‘The Babysitter’ by Robert Coover

Coover, Robert 1969

The Babysitter by Robert Coover, 1969

The magic trick:

Presenting the real and the imagined without telling the reader which is which

Robert Coover doesn’t have time for your boring, old straight-line stories. Sure, he could tell you what happened in the order that it happened. But why bother when he can make an even more powerful point by scattering events – both real and imagined – throughout the text with no adherence to chronology?

“The Babysitter” is separated into different chunks, each from a different character’s point of view. The real kicker: Coover oh-so-cleverly uses pronouns in place of names, so it often is not clear from whose point of view we are reading. Very quickly, the reader becomes aware that some of these chunks – maybe most of these chunks – detail events that are only imagined. It all becomes chaotic and cacophonous in the best possible way.

This is not to say the story fails to build tension and drama and danger. Even if the reader doesn’t know which of these sections is really happening, the mere possibility that any could be reality causes anxiety enough.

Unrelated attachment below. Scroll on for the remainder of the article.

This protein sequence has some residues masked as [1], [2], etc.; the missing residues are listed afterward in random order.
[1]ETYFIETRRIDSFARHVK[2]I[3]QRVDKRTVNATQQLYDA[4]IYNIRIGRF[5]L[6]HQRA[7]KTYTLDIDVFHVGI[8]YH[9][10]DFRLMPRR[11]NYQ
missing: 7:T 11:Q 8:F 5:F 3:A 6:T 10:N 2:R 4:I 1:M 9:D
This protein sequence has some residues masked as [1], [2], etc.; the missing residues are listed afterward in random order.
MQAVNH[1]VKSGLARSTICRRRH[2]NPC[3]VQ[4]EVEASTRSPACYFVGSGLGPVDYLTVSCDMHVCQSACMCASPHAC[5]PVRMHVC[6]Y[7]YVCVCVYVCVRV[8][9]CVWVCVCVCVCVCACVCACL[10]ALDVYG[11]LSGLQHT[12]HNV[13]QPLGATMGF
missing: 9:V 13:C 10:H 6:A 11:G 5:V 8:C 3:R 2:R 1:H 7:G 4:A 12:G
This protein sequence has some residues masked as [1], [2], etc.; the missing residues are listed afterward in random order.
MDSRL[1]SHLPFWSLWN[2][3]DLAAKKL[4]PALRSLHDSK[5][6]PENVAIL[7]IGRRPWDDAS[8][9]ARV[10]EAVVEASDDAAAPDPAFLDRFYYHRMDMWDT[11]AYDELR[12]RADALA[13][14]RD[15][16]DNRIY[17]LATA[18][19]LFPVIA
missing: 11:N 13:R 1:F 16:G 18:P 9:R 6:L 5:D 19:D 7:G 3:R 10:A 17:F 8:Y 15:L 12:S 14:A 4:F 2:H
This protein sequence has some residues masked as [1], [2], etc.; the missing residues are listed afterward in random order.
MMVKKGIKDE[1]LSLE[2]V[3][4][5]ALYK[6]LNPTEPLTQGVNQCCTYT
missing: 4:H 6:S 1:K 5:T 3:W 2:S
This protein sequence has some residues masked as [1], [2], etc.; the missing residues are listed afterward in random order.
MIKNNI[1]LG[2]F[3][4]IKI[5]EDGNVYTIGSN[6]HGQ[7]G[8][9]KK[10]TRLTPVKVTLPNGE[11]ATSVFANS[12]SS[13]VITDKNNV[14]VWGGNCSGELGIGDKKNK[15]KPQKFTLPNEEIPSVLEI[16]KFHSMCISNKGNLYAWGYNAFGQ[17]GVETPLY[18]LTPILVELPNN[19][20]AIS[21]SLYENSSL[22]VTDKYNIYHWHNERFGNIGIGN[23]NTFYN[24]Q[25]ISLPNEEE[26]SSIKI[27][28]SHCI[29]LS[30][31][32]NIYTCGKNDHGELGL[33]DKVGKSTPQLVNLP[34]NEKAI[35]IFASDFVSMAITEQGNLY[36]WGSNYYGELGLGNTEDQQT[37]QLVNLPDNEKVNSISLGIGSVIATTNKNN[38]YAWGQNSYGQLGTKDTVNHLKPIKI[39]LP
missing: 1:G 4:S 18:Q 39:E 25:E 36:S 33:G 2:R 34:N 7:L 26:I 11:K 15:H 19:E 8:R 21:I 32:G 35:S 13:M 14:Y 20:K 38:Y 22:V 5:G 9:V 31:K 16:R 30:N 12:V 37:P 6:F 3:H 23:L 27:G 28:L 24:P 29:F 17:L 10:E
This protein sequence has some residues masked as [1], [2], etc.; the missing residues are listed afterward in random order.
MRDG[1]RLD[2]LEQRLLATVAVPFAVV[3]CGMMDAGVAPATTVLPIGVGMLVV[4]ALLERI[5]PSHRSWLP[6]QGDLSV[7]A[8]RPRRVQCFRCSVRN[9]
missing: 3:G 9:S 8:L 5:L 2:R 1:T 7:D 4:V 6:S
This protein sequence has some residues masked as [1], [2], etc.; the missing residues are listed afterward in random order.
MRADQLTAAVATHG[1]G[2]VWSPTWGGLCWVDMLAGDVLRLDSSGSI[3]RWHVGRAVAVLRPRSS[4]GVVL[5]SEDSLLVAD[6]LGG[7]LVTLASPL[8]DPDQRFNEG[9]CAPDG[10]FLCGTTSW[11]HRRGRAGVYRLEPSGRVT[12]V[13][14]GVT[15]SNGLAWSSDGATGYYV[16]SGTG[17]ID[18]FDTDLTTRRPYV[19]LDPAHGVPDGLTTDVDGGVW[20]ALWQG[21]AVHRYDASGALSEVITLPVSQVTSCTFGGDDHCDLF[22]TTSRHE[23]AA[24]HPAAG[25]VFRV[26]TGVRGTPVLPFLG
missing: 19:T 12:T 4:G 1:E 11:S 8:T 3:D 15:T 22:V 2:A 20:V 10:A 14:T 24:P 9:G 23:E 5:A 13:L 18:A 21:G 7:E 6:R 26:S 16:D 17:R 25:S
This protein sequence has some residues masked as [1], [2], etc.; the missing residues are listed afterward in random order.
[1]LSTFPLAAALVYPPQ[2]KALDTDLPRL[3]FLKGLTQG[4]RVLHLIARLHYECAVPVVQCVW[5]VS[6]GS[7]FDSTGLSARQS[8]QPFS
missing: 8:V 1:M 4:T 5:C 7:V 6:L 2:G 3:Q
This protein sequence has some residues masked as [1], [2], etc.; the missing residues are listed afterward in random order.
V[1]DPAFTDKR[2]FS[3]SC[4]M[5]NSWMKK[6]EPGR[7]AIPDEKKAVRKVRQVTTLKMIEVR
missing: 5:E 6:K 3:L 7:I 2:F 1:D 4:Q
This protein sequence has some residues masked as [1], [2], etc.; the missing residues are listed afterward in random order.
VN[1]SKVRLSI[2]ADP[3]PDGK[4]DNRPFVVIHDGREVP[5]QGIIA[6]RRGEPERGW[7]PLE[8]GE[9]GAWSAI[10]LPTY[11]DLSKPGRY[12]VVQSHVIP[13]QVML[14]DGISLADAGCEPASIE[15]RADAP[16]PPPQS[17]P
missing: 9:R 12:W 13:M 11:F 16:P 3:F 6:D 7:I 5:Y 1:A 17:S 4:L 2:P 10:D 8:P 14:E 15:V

The swapping of points of view and pronouns also further emphasizes the sense of sexuality. There is a massive sense of aggressive sex, repressed sex, obsessive sex. And since we don’t know which character is imagining which sexual scenario, it begins to just feel like the whole world – adults, adolescents and children alike – is lost in paranoid delusions of sexual tension. Which of course is the whole point. And that’s quite a trick on Coover’s part.

The selection:

She’s watching television. All alone. It seems like a good time to go in. Just remember: really, no matter what she says, she wants it. They’re standing in the bushes, trying to get up the nerve. “We’ll tell her to be good,” Mark whispers, “and if she’s not good, we’ll spank her.” Jack giggles softly, but his knees are weak. She stands. They freeze. She looks right at them. “She can’t see us,” Mark whispers tensely. “Is she coming out?”“No,” says Mark, “She’s going into – that must be the bathroom!” Jack takes a deep breath, his heart pounding. “Hey, is there a window back there?” Mark asks.

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